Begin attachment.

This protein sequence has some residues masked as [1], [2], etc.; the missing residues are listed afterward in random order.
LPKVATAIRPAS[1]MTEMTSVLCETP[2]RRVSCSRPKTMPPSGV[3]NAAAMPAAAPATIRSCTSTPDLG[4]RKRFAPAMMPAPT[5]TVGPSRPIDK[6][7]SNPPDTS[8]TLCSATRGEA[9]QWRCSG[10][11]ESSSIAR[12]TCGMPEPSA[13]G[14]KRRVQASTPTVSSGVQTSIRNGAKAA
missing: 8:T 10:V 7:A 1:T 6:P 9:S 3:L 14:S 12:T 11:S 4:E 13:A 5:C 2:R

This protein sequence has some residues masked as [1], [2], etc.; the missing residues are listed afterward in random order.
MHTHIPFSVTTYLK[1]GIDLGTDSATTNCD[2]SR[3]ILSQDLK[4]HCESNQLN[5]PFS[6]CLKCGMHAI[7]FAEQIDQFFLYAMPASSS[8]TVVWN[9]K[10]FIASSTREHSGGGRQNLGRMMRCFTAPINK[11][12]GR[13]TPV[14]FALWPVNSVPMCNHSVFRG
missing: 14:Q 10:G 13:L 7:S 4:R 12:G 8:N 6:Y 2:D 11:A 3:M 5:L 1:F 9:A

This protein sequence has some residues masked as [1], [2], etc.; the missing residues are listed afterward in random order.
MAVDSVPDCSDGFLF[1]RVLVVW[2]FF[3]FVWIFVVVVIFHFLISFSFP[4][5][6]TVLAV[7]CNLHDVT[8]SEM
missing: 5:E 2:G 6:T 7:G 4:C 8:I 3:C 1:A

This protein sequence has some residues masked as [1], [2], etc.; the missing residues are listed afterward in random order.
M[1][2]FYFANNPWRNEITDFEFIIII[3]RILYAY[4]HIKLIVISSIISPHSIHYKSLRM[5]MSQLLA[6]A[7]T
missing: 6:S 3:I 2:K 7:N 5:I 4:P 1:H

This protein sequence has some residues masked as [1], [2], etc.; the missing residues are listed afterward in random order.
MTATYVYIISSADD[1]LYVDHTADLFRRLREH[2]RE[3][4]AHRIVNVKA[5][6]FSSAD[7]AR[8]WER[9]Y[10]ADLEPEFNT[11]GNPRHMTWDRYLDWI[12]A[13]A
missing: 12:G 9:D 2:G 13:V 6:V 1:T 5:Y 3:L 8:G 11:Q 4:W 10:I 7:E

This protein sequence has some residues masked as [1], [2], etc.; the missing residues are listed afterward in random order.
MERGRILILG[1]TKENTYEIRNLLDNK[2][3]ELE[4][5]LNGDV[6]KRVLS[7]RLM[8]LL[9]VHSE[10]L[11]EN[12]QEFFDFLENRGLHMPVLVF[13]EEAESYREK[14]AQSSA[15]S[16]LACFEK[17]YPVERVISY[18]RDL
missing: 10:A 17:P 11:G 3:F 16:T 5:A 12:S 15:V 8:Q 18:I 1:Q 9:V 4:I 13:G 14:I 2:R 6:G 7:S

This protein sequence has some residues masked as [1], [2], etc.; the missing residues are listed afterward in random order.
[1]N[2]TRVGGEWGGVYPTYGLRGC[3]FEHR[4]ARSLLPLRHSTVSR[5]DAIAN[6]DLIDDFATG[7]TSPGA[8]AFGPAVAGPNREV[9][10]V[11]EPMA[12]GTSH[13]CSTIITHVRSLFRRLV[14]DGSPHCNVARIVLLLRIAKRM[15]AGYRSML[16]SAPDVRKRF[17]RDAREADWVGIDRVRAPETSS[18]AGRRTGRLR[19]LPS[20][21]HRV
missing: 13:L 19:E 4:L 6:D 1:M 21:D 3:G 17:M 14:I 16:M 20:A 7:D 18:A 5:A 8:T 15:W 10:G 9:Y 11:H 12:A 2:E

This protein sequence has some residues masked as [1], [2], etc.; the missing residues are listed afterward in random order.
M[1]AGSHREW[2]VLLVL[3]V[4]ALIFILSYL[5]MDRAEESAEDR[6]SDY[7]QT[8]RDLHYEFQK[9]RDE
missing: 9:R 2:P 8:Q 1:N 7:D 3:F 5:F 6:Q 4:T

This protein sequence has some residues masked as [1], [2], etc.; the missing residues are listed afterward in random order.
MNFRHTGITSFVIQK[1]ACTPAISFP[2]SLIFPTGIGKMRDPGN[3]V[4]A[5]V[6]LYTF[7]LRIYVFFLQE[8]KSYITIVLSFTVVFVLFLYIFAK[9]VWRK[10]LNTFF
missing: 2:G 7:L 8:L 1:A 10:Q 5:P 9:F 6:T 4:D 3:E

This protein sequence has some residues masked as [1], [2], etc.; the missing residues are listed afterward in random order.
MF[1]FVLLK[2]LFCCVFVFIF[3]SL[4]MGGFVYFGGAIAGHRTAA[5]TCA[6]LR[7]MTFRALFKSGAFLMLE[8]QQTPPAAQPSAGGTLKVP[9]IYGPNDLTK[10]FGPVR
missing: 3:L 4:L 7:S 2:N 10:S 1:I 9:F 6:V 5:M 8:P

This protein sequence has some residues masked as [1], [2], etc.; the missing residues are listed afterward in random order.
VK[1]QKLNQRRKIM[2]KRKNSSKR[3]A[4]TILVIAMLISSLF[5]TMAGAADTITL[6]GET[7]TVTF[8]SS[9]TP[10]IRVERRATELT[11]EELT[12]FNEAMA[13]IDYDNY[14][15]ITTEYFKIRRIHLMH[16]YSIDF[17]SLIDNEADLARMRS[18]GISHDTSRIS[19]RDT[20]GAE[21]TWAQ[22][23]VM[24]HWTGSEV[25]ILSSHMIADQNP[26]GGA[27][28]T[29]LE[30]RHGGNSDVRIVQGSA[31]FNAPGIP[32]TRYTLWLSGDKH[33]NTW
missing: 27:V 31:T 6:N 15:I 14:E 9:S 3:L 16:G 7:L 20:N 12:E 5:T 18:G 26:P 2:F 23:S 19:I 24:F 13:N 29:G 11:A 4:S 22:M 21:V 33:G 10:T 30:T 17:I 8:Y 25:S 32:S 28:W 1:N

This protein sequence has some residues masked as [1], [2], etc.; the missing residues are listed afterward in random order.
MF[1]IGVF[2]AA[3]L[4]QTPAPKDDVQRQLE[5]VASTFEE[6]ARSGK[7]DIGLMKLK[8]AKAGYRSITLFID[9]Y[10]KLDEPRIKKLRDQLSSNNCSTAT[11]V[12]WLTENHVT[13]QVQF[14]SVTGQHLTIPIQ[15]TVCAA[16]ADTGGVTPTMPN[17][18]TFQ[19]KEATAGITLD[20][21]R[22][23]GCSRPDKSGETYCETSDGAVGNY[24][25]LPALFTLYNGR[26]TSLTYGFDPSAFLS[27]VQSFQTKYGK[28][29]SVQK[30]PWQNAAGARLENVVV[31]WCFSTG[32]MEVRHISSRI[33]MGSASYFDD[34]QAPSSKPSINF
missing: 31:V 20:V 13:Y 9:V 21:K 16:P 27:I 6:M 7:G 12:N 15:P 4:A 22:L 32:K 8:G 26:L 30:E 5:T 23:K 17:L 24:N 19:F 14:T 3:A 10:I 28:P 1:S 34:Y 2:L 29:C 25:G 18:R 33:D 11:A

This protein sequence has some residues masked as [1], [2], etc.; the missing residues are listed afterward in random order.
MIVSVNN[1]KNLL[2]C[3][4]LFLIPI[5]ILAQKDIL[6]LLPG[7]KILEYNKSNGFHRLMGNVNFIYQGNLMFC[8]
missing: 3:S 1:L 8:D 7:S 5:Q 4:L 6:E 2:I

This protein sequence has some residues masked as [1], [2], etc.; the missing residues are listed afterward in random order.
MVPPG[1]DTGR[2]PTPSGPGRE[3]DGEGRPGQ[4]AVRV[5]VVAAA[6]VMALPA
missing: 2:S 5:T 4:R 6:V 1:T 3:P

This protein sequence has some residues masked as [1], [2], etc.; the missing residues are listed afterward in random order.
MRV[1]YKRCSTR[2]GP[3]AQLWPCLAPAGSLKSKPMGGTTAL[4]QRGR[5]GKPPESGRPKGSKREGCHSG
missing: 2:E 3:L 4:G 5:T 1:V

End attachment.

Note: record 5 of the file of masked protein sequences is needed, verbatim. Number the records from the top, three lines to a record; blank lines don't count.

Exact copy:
This protein sequence has some residues masked as [1], [2], etc.; the missing residues are listed afterward in random order.
MTATYVYIISSADD[1]LYVDHTADLFRRLREH[2]RE[3][4]AHRIVNVKA[5][6]FSSAD[7]AR[8]WER[9]Y[10]ADLEPEFNT[11]GNPRHMTWDRYLDWI[12]A[13]A
missing: 12:G 9:D 2:G 13:V 6:V 1:T 5:Y 3:L 8:G 11:Q 4:W 10:I 7:E